Verdict: Unlikely

Would a barrel of fuel really explode if you shot it? What about a vehicle?

Depends on how you shoot it, and with what. In a drum filled with petrol, "the vapour is more volatile than the fuel, and it needs a spark to ignite the fuel," says Marcinko. If the bullet scraping against the metal wall creates that spark, you might get the barrel to catch, but it's not likely.

Marcinko reckons cars might be a better target. "With a vehicle," says, "there are more metal parts that can cause the friction or spark to get sufficient ignition." Keirsey's not so sure, since gas tanks are generally designed specifically to avoid that kind of thing. "I've seen a large number of rounds fired into commercial vehicles and have yet to see one erupt into a Hollywood fireball," he says, although concedes that it's "definitely possible."

One way to make it more possible: make sure you pack the right explosive ammo. "Tracer rounds bring their own spark," suggests Marcinko. "An old rule of thumb would be one tracer round every fifth round. But if you want to deny your location, don't use tracers because the enemy can see where it came from on its way to target." So you'd need to make sure that your enemy will be taken out by whatever you're blowing up.

Verdict: Yes

Can a medkit really boost your health?

Yes! Sort of. "Most med kits contain plasters and aspirin, hardly the stuff to replenish your life-energy bar," says Dr Chen. "However, there are a couple of medications that produce near-miraculous results. Naloxone reverses the effects of narcotic drugs and can awaken someone from the near-death of a heroin overdose. An epinephrine injection can be instantly life-saving for someone with a severe allergic reaction. They work in seconds but usually aren't helpful for gunshot wounds."

Verdict: Yes

Can bands turn bad gigs into good ones if a musician utterly fails?

Yes, but you have to be a really good band. Kiss guitarist and vocalist Paul Stanley had a heart attack preparing for a gig in 2007. While paramedics resuscitated him, the band still managed to perform 14 songs for the fans, some of whom were invited up on stage to help out.
The mid-gig drop-out was tested by Who drummer Keith Moon. He mixed huge amounts of brandy with strong tranquillisers before a show in 1973 and collapsed during the performance, only be revived with a cortisone shot. After he passed out at the drums a second time, the roadies carried him offstage and frontman Pete Townshend asked the audience for Star Power.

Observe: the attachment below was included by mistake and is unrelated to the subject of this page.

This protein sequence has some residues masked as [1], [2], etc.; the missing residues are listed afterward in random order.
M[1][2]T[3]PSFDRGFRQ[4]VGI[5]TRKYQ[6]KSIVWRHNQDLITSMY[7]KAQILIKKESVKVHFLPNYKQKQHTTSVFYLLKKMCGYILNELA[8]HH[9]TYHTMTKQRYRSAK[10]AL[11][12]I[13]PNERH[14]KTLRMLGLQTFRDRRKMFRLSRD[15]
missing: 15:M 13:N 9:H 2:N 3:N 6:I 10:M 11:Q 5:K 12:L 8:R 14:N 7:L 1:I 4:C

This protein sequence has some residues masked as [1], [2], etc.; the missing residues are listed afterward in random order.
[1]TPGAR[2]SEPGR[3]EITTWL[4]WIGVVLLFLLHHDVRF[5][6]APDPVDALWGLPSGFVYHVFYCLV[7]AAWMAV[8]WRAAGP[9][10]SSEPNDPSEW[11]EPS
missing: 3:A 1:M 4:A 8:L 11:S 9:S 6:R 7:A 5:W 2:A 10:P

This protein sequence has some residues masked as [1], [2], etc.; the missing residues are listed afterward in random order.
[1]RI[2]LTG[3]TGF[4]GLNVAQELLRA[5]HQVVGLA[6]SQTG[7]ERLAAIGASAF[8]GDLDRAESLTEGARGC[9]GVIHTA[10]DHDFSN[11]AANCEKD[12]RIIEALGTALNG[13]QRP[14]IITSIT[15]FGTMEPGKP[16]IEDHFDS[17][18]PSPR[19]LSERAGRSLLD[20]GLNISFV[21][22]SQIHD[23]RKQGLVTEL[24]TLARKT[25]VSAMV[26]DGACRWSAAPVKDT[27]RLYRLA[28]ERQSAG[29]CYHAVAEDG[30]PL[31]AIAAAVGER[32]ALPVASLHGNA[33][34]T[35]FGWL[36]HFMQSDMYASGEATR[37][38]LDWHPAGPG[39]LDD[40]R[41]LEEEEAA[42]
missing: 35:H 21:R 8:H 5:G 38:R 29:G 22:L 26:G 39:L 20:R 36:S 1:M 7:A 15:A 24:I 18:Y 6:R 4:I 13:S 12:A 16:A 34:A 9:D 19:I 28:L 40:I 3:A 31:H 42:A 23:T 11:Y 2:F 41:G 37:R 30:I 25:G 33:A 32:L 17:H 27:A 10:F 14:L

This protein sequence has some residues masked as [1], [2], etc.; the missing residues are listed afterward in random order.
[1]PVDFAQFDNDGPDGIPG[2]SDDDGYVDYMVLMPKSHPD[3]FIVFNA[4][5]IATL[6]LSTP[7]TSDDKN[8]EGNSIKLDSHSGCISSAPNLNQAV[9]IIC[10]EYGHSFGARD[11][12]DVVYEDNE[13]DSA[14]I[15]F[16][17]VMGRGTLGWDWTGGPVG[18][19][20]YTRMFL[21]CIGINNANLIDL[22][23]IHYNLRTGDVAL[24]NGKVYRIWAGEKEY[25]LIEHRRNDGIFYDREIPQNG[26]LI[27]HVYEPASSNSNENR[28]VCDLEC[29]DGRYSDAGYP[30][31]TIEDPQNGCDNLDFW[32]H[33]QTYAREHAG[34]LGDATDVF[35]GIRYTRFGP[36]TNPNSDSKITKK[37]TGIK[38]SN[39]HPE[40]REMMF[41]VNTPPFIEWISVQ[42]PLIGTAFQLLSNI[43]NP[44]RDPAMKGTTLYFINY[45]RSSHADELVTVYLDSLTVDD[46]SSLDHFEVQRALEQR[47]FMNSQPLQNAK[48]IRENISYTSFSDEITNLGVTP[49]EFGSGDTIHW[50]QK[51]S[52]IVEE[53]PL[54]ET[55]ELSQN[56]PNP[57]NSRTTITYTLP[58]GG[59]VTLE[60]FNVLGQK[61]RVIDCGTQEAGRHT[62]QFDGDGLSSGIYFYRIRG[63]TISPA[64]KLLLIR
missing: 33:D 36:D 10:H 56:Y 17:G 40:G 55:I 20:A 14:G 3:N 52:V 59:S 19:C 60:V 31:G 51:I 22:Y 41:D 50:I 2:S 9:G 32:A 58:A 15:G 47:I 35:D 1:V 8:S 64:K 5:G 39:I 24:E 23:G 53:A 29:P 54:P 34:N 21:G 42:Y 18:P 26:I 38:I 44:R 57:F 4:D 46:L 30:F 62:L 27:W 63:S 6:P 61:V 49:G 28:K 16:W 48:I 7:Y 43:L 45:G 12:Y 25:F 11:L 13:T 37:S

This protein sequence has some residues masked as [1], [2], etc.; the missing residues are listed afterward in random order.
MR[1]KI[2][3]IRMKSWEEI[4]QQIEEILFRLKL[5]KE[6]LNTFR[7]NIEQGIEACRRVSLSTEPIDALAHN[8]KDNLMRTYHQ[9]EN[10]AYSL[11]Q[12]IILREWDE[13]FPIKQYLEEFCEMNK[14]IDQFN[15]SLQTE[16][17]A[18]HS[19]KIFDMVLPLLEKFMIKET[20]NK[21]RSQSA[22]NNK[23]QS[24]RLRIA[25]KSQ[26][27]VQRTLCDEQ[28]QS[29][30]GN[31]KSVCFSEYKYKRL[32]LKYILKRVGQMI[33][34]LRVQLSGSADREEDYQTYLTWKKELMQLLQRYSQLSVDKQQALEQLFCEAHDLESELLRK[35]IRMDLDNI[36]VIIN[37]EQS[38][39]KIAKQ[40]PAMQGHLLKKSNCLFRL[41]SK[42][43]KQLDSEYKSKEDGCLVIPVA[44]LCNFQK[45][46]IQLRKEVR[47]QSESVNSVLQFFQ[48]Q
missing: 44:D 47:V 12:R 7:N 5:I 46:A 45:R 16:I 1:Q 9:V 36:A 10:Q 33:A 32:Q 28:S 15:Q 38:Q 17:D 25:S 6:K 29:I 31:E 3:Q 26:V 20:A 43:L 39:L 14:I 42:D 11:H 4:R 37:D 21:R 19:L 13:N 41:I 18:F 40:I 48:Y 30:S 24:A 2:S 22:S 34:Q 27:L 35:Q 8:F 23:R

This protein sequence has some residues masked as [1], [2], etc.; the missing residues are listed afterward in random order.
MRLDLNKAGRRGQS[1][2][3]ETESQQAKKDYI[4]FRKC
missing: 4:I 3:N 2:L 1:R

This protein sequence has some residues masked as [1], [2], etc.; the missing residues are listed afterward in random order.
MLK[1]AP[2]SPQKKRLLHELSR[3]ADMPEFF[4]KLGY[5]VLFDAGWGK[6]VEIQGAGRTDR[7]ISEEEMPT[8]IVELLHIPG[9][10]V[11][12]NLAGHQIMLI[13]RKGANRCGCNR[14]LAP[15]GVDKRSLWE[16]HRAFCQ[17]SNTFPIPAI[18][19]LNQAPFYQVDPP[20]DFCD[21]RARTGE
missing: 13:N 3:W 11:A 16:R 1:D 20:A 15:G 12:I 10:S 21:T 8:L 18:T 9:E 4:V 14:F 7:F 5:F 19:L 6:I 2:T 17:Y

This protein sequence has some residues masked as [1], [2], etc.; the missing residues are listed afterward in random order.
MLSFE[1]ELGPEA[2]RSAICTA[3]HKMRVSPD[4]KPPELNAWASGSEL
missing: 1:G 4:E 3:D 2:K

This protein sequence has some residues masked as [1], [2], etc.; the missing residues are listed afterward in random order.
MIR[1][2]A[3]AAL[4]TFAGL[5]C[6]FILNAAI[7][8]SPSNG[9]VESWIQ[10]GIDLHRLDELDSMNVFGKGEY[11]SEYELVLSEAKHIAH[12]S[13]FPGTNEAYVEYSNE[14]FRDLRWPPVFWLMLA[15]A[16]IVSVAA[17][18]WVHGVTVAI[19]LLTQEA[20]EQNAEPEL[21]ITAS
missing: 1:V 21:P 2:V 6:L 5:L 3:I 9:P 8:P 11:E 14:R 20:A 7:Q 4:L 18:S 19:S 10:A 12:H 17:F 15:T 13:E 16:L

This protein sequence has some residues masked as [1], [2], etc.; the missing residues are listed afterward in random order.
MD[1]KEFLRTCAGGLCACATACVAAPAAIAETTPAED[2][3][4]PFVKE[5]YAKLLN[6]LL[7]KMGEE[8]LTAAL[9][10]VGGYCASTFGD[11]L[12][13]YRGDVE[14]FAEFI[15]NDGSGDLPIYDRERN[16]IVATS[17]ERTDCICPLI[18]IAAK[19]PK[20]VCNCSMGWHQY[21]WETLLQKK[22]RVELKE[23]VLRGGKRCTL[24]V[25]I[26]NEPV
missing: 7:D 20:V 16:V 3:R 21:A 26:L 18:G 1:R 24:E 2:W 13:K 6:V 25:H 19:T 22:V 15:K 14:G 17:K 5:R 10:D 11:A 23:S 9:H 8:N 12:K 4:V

Nineteen-year-old audience member Scot Halpin was handed a pair of sticks and a shot of brandy to calm his nerves, and had 15 minutes of fame playing with the band as they finished the set.

Verdict: Yes

Can you really break open a crate by repeatedly hitting it with a crowbar?

"No way," says Shannon Taylor, of chemical distributor ArmorThane USA. "Not only do you have to pry it open, quite often you have to unscrew it. If you continued to hit the crate, it would eventually split - but only a piece at a time, and nothing would fall out. Crates typically have two-by-fours in the corners that hold them together. They aren't meant to be opened easily." Daniel Nolan agrees: "If you tried to smash a crate with a crowbar, you'd be there a while. Any decent shipping crate would hold up in most cases."

Verdict: No

Do princesses really need regular rescuing?

They used to, says Lucinda Rumsey, medieval lecturer at Mansfield College, University of Oxford. "Romantic inclinations aside, aristocratic families in fiction and history wanted to keep control of who the women in their families slept with," she explains, "because they wanted to know who the father of any children were. Otherwise there could be legal quarrels about inheritance."

Not something that's played a big part in videogames lately, but their being significant characters is more accurate. "Princesses tend to be used as pawns in the games of money and power, so they also get married off to cement alliances or patch up feuds." So the concept of having to rescue a young lady held against her will isn't entirely baseless.

Verdict: Yes